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Beleagured Detroit Gets First New Airline in 9 Years in JetBlue and Fares Plummet

Mar 16, 2014 10:00 am

Skift Take

Competition is a beautiful thing. JetBlue has moved into Detroit, and all of the sudden Delta’s fares there nosedive. You have to feel the pain of travelers who must fly out of so many airports where there is no such competition.

— Dennis Schaal

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Lyle Ratliff  / Reuters

JetBlue has arrived in Detroit, the airport's first new carrier in nine years. Pictured, a JetBlue Airbus A320 sits on the tarmac at a ground breaking ceremony for the first Airbus U.S. assembly plant in Mobile, Alabama April 8, 2013. Lyle Ratliff / Reuters


Now that discount airline JetBlue has started flying out of Detroit Metro Airport, you have a job as a traveler.

Take a flight on it. Support its first route — Detroit to Boston, nonstop. Because in order for it to expand routes here and compete with Delta and American and United and Spirit and Southwest to keep fares low, it has to have customers. Same with Alaska Airlines when it comes in later this year to fly nonstop between Detroit and Seattle.

JetBlue is the first domestic airline to start service at Metro since AirTran nine years ago, so it is a big deal.

The day of its first flight on Monday, March 10, something more important than balloons and speeches and blue-frosted cupcakes occurred: Fares on competitor Delta plummeted from about $400 round-trip to as low as $158-$250 to match JetBlue on that Detroit-Boston route.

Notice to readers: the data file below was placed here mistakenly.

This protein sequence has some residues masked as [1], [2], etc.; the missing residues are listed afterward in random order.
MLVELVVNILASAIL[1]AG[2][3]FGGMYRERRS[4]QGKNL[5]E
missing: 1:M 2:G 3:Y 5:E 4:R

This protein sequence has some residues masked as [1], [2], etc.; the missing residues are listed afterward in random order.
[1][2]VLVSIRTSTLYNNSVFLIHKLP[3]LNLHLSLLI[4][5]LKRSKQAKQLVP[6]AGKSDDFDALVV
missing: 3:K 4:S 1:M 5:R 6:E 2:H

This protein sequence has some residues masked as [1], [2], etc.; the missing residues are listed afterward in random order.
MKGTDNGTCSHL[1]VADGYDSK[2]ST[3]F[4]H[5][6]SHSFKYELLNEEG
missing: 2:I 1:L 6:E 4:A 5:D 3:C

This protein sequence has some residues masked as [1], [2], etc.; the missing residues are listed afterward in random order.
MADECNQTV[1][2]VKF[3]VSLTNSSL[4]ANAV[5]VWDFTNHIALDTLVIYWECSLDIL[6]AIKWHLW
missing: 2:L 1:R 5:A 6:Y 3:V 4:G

That’s the power of competition.

JetBlue, founded in 2000, flies to 85 cities. Joshua Powe, who manages the airline’s network, told me that if service between Detroit and Boston is successful, JetBlue likely will add more service from Metro, possibly from Detroit to Ft. Lauderdale and/or to Washington Reagan National.

With JetBlue’s new permanent counter and gate (D-15) at the North Terminal, “there is a lot of opportunity to expand,” he said. That is significant, because airline consolidation the past five years has pretty much meant shrinking choices for fliers and higher prices.

“We’d love to see them add service,” said Thomas Naughton, Wayne County Airport Authority CEO. That, believe me, is a giant understatement.

The Free Press bought a ticket on the first flight, which left at 11:55 a.m. The flight, on a 100-seat Embraer 190 jet, featured goodie bags for each traveler to mark the occasion, plus its normal service of Dunkin’ Donuts coffee, chocolate chip cookies, free seat-back TV and a free first checked bag.

New service to Dubai

We landed uneventfully at the C Terminal at Boston Logan Airport. That makes it handy for travelers making connections at the international E Terminal for Boston’s new service to Dubai, which was also launched Monday by JetBlue partner Emirates Airlines.

“The concept is to coordinate so that the timing of JetBlue’s flights will allow for connections to Emirates’ evening flight to Dubai,” said Matthias Schmid, vice president of sales USA for Emirates. Michigan has a large Middle Eastern population and lots of travelers who fly to India through Dubai (www.emirates.com, 800-777-3999).

Hidden standby perk

Last week, I also found out that JetBlue (www.jetblue.com, 800-538-2583) provides one huge perk valuable to business travelers. The airline allows passengers to fly standby on the flight leaving before their scheduled flight without a fee. That used to be the case on all airlines, but now Delta and competitors charge $50 just to fly standby.

JetBlue flies round-trip between Detroit and Boston three times daily. So when I had to return home from Boston early Tuesday to beat a major snowstorm, I went to the airport early and was able to fly standby on the 7:30 a.m. flight instead of waiting until 4:55 p.m. No problem, no charge.

This could be the beginning of a beautiful friendship.

Send travel questions to Detroit Free Press Travel Writer Ellen Creager, the Michigan Traveler, at ecreager@freepress.com, 313-222-6498 or follow her on Twitter @ellencreager. ___

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